This article presents an optimization model that incorporates LCA methodology and captures important characteristics of waste management systems. The most attractive waste management options are in the model identified as part the optimization. The model renders it possible to apply different optimization objectives such as minimizing costs or greenhouse gas emissions or to prioritise several objectives given different weights. An illustrative case is analyzed, covering alternative treatments of 1 tonne residual household waste: incineration of the full amount or sorting out organic waste for biogas production for either CHP generation or as fuel in vehicles. The case study illustrates, that what is the optimal solution depends on the objective and assumptions regarding the background system – here illustrated with different assumptions regarding displaced electricity production. The article shows that it is feasible to combine LCA approaches with optimization and highlights the need for including the integrated waste and energy system into the model.

 

Cimpan, C.; Rothmann, M.; Pedersen, N.; Wenzel, H.: The effects of dual-stream commingled collection of recyclables from households in Sønderborg, Denmark (2nd International Conference WASTES: Solutions, Treatments and Opportunities, Braga, Portugal, September 11–13, 2013) (for more info: cic@kbm.sdu.dk)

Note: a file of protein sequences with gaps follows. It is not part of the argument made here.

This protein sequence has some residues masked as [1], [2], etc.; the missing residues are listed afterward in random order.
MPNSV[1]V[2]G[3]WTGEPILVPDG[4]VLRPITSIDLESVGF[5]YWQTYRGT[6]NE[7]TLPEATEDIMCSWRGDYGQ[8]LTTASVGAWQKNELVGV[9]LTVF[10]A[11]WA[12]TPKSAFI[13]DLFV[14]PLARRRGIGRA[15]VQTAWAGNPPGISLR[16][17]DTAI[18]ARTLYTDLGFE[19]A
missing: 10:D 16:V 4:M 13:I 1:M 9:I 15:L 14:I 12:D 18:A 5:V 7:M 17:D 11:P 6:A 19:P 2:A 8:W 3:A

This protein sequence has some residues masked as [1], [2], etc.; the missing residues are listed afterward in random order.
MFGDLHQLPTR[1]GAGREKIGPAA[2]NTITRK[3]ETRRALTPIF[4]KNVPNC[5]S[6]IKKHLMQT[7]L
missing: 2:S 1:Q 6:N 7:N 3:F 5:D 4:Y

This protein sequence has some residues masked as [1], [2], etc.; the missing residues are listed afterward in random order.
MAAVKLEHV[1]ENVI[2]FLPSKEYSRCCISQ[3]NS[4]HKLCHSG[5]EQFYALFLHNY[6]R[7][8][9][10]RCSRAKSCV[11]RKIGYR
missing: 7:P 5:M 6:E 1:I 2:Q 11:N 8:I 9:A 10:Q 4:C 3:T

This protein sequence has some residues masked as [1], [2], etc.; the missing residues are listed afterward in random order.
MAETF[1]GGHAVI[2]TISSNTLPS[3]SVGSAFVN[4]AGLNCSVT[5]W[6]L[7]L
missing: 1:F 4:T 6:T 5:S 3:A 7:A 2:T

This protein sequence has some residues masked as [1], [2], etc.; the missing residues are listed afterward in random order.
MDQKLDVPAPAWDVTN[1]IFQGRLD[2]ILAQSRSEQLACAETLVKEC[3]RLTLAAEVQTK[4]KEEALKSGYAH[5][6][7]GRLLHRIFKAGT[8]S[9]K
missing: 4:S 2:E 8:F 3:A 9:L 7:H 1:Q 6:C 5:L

Abstract
One year after its introduction in the municipality of Sønderborg, the kerbside collection of commingled recyclable materials from households has significantly altered waste flows and treatment opportunities. This study evaluates the consequences of these changes and compares the performance of the previous and current waste management systems in the municipality in terms of primary energy and greenhouse gas emission savings. In the new systems approx. 65% more materials are collected for recycling (an increase from 18% to 30% in the share of domestic household waste). The corresponding decrease in residual waste, which is used for energy production in the local waste CHP plant, is being compensated by import of industrial waste from northern Germany. The results of this study credit the new management system with an increase of 8-26% in primary energy and 5-33% in GHG emissions savings over the old management system, depending on the exclusion/inclusion of implications related to imported waste amounts in the system analysis.